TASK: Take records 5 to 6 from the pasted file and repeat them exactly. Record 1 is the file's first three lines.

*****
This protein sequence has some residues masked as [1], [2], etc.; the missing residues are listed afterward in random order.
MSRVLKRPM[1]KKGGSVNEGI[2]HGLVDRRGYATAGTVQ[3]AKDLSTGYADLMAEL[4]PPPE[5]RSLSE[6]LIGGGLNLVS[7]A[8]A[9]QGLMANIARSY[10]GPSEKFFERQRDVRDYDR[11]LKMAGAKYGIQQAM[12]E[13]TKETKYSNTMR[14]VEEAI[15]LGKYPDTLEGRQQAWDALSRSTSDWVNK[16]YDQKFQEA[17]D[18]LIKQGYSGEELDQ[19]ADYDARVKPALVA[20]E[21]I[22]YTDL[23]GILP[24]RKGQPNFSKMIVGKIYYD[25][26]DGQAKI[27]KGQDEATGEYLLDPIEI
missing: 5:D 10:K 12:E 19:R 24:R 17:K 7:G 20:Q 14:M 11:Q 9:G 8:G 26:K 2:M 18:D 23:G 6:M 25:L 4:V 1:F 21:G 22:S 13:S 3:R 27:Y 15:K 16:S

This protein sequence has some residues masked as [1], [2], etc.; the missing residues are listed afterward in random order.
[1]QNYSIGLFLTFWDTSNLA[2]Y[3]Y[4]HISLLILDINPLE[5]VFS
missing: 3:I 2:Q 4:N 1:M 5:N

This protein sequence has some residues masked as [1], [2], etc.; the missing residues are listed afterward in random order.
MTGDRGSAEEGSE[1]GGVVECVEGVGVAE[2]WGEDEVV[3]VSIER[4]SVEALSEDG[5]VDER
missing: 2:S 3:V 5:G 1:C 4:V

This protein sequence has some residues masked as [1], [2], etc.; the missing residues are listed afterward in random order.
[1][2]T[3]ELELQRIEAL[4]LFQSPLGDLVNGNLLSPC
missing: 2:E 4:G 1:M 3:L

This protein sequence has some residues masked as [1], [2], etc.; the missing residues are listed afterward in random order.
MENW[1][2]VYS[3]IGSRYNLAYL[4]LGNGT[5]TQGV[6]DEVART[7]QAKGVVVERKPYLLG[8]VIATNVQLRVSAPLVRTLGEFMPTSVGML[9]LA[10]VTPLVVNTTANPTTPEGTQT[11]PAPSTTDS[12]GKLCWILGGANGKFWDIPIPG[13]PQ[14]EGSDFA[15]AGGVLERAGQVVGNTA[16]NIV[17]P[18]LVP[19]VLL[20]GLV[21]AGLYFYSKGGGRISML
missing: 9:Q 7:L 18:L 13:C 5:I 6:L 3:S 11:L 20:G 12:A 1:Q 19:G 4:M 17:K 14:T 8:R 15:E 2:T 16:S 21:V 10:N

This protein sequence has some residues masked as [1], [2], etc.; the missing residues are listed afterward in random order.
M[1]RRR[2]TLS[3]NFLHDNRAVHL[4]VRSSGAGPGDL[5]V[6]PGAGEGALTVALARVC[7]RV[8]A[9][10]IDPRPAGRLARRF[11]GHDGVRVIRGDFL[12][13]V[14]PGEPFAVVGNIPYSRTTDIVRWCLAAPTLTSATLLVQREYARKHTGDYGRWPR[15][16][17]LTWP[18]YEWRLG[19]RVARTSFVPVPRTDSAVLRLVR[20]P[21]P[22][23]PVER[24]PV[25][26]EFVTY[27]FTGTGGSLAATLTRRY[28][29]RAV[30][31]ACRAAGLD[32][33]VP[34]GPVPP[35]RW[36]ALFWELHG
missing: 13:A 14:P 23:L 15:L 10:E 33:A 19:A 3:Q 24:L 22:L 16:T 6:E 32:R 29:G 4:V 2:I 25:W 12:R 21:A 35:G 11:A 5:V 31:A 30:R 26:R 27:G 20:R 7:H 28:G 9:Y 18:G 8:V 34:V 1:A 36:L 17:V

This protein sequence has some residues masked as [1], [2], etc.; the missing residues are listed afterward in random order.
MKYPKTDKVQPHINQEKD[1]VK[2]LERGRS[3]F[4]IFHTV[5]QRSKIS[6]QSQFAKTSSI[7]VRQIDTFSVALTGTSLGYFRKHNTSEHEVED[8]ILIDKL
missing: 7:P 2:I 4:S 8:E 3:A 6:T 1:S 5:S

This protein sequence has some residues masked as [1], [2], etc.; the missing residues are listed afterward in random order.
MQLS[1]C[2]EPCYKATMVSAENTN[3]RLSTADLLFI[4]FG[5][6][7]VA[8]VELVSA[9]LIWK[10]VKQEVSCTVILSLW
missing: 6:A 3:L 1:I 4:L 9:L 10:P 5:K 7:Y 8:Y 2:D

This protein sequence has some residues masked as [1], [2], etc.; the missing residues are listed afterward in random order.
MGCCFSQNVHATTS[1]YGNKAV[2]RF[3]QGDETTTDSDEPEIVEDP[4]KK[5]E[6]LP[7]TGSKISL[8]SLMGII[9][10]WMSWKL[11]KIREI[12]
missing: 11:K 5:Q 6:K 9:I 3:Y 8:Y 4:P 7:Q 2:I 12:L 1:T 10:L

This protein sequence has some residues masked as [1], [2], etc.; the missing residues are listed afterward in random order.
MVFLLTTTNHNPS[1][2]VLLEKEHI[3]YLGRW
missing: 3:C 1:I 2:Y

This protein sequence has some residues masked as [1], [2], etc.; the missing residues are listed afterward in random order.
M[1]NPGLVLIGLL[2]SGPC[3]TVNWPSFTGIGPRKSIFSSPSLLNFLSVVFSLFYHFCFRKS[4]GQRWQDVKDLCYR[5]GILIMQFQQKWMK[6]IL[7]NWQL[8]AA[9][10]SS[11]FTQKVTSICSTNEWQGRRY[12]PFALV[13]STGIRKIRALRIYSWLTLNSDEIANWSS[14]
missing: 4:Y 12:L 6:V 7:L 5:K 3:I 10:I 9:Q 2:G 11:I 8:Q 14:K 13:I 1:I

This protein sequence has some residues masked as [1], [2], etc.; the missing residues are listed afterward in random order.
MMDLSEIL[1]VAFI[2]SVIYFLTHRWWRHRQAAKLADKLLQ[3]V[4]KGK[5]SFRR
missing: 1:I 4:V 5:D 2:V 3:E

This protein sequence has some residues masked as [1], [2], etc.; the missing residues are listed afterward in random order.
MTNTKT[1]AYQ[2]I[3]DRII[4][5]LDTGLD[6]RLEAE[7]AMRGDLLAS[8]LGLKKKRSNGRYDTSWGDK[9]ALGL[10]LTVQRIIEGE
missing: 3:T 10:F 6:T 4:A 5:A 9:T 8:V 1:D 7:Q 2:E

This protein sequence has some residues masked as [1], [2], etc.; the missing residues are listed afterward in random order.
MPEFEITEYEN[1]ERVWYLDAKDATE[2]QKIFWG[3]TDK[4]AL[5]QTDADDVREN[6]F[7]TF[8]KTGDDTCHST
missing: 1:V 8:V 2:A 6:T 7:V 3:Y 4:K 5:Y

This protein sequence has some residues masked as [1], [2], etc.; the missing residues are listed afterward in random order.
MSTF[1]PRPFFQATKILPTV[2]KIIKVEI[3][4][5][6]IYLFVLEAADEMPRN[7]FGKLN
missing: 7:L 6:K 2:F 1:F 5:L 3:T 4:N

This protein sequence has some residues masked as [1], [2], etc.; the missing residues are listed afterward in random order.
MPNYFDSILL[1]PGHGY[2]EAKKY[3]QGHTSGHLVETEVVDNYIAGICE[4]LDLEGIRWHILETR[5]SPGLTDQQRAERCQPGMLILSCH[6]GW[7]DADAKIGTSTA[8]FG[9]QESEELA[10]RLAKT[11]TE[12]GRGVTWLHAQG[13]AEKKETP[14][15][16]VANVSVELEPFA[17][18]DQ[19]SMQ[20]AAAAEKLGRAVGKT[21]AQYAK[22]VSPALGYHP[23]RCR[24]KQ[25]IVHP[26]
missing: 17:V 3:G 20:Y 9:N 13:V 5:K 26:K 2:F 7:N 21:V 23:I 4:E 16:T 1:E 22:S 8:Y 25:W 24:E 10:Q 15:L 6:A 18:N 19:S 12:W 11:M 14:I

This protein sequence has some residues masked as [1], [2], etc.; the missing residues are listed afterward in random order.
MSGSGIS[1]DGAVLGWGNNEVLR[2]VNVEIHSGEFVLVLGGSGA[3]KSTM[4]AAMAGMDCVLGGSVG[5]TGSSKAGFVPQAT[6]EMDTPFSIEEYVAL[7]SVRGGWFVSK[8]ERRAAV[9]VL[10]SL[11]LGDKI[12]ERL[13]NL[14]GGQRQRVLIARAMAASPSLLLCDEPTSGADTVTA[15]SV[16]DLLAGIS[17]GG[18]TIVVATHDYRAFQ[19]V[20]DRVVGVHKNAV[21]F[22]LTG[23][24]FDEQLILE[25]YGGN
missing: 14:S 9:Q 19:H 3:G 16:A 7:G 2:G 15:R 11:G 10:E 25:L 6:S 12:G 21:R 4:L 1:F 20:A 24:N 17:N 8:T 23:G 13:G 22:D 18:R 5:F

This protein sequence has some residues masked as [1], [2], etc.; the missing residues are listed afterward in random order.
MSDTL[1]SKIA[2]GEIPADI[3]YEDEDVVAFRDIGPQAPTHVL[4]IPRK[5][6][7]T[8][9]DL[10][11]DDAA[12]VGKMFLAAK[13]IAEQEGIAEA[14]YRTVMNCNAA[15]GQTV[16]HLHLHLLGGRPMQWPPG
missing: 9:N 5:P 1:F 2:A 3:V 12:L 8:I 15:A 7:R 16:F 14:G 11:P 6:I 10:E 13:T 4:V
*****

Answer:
This protein sequence has some residues masked as [1], [2], etc.; the missing residues are listed afterward in random order.
MENW[1][2]VYS[3]IGSRYNLAYL[4]LGNGT[5]TQGV[6]DEVART[7]QAKGVVVERKPYLLG[8]VIATNVQLRVSAPLVRTLGEFMPTSVGML[9]LA[10]VTPLVVNTTANPTTPEGTQT[11]PAPSTTDS[12]GKLCWILGGANGKFWDIPIPG[13]PQ[14]EGSDFA[15]AGGVLERAGQVVGNTA[16]NIV[17]P[18]LVP[19]VLL[20]GLV[21]AGLYFYSKGGGRISML
missing: 9:Q 7:L 18:L 13:C 5:I 6:L 3:S 11:L 20:G 12:A 1:Q 19:G 4:M 17:K 14:T 8:R 15:E 2:T 16:S 21:V 10:N

This protein sequence has some residues masked as [1], [2], etc.; the missing residues are listed afterward in random order.
M[1]RRR[2]TLS[3]NFLHDNRAVHL[4]VRSSGAGPGDL[5]V[6]PGAGEGALTVALARVC[7]RV[8]A[9][10]IDPRPAGRLARRF[11]GHDGVRVIRGDFL[12][13]V[14]PGEPFAVVGNIPYSRTTDIVRWCLAAPTLTSATLLVQREYARKHTGDYGRWPR[15][16][17]LTWP[18]YEWRLG[19]RVARTSFVPVPRTDSAVLRLVR[20]P[21]P[22][23]PVER[24]PV[25][26]EFVTY[27]FTGTGGSLAATLTRRY[28][29]RAV[30][31]ACRAAGLD[32][33]VP[34]GPVPP[35]RW[36]ALFWELHG
missing: 13:A 14:P 23:L 15:L 10:E 33:A 19:A 3:Q 24:L 22:L 16:T 6:E 32:R 29:G 4:V 2:I 25:W 12:R 21:A 35:G 11:A 5:V 31:A 30:R 26:R 27:G 20:R 7:H 28:G 9:Y 18:G 8:V 34:V 1:A 36:L 17:V